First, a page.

On the tip of my ring finger of my left hand is a small oval scar. It’s pale in colour and looks like a small cloud. Sometimes, I touch the finger tip and it takes my mind back in time. I feel like I’m still standing there. The cutting board is laying in front of me on a metal counter top. Scattered Green pieces of Jalapeño lay across it. A large silver knife is sitting in my right hand.
The air smells of roasted greek potatoes. A stainless steel fridge is behind me. Music is playing. The lyrics “Cause life’s too short so love the one you got cuz they might get run over or they might get shot” bounce around in my memory. Kinicky must be working. This was her song.
I smile over the bloody finger, the trip to the bathroom, the jalapeño burn, and the lingering question of “should I get a stitch?” The bleeding stops eventually and I go back to work as the memory fades.
Occasionally this memory slips into my mind and I am filled by it. Then I think of her. This tall woman who changed my world with her kind wisdom. I called her Boss. I called her this out of a deep respect for who she was.
I was in a bad place at the time when I met her. I felt lost in my family, my friendships and even in the world. An ambiguous add called to me in the want adds section of the newspaper. So I called the number and that’s how I first met Boss in the mall cafeteria. She looked tired. I offered her some water and got the job. She told me that I was perceptive.
I didn’t have a place to stay at the time. Couch surfing at my friends place was losing its lustre. I needed the money from this new job to pay the down payment on a room. I knew it wouldn’t be enough since I had just started the job. One of my coworkers mentioned that someone they knew had a bedroom for rent. My pradicament was on Boss’ radar. When I received my first pay check it was just enough to pay for my first months rent and damage deposit. I was so surprised and excited. When I approached her about it she casually told me that she had just made a mistake. I can see her face as I write this. Her special smile spread across her face as her knowing eyes told me that she knew I needed the help. She verbalized a plan to take the rest off of my pay checks for the next few months. She loved me with dignity, practicality and with a quiet openness.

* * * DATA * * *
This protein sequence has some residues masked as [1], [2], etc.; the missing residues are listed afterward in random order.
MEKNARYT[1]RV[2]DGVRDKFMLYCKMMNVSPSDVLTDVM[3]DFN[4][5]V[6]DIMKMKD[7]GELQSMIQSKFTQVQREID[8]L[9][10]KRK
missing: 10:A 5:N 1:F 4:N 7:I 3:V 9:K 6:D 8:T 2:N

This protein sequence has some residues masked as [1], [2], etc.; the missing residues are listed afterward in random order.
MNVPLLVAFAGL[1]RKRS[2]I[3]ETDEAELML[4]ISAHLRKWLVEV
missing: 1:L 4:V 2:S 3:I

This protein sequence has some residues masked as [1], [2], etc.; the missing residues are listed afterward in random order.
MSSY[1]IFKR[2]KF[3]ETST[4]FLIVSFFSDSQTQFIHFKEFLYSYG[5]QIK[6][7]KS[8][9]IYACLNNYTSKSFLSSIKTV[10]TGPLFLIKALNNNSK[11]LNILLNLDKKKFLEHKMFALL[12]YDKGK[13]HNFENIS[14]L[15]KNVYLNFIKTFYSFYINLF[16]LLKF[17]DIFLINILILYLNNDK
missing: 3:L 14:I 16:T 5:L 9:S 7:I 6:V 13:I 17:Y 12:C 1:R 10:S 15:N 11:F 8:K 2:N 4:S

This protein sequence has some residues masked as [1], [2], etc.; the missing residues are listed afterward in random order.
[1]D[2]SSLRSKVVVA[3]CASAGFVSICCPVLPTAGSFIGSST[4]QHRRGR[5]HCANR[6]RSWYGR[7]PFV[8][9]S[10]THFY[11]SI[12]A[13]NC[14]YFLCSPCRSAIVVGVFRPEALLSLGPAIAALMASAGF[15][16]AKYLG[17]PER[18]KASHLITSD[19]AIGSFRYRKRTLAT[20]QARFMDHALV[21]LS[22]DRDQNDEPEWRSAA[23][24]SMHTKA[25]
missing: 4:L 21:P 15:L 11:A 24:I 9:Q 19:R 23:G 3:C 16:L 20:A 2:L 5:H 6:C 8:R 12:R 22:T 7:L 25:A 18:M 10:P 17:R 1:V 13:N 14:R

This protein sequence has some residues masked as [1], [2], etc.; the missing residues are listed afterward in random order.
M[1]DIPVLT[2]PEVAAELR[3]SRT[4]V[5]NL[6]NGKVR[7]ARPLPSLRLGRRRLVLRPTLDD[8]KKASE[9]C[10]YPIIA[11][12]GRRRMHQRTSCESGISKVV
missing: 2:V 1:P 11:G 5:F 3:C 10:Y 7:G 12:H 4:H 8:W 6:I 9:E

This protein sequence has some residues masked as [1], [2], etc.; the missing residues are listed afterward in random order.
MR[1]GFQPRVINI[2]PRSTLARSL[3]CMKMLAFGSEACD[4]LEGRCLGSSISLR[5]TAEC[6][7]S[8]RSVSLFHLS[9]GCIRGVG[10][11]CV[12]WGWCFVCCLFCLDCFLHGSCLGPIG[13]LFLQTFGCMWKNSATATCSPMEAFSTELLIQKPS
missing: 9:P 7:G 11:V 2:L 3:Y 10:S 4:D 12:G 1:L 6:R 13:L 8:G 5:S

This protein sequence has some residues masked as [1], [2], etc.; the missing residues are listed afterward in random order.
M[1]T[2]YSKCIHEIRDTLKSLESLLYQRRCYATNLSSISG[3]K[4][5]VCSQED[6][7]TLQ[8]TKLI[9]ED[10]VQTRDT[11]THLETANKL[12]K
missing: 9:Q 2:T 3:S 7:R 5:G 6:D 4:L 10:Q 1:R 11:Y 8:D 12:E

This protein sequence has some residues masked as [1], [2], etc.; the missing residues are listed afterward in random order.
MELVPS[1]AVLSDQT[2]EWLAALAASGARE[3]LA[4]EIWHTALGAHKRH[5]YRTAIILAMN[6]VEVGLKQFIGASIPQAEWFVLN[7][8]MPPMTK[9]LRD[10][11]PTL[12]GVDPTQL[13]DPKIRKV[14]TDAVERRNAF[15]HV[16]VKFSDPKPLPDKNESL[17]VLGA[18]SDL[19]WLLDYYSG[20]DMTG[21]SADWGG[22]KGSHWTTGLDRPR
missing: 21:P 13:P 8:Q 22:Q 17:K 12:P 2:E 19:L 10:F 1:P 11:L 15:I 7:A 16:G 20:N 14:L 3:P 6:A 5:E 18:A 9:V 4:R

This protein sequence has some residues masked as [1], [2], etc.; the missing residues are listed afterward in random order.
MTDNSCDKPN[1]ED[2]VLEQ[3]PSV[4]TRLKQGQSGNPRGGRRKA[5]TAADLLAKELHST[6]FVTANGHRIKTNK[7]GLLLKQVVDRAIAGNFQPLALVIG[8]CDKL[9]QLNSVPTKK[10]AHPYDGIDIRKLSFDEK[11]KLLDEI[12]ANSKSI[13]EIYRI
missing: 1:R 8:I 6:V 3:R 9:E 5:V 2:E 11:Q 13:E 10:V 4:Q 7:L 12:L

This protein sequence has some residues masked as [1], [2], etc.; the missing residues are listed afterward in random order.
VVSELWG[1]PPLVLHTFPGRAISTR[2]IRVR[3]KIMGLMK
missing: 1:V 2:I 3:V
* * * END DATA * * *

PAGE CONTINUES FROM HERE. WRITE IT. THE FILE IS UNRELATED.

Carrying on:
She taught me that the world would go on spinning even when I was gone so I needed to show up to play my part. She taught me that love wasn’t a reason for someone to be in your life. “Just because you love someone doesn’t mean they are for you” she would say. She taught me that my value was not placed in my performance, but rather in my humanity. She always had grace for me even when I failed her. I know she taught me more but its hard to put it all into words.
I can’t remember how that position ended. Time stretches itself like a curtain over the memory of it all. The years passed, and my life took me to live in another part of the province. We remained distantly connected by a mutual affection, scattered phone calls and the occasional visit.
When I received the call I was walking along a road in the sunshine. The sun was setting. I didn’t have class but I was going back to the college for something. Kinicky’s familiar voice caused me to pause. I sat down on the cold concrete sidewalk. “Boss is dead Nay” she said. My mind swirled with sorrow as I retreated within myself digesting the news.
Grief is like a fire that burns you, and yet you are not consumed. It burns you with memories, guilt, regrets and the very love that is hidden in your heart. It scars every part of you while remaining unseen. No one feels the same in its wake, only griefs familiarity.
I can still feel it at times. Those invisible wounds hurt me as I think of her. The pain comes with my changing thoughts like arthritic joints seem to ache from a coming storm. If I went back and walked into that mall I would still turn my head to look for her. And, although I have lost her in this life she remains apart of me. Even in death she helps to shape who I am.
For how can my heart forget the one who, while knowing me in valleys low, saw me as though I were standing on mountains?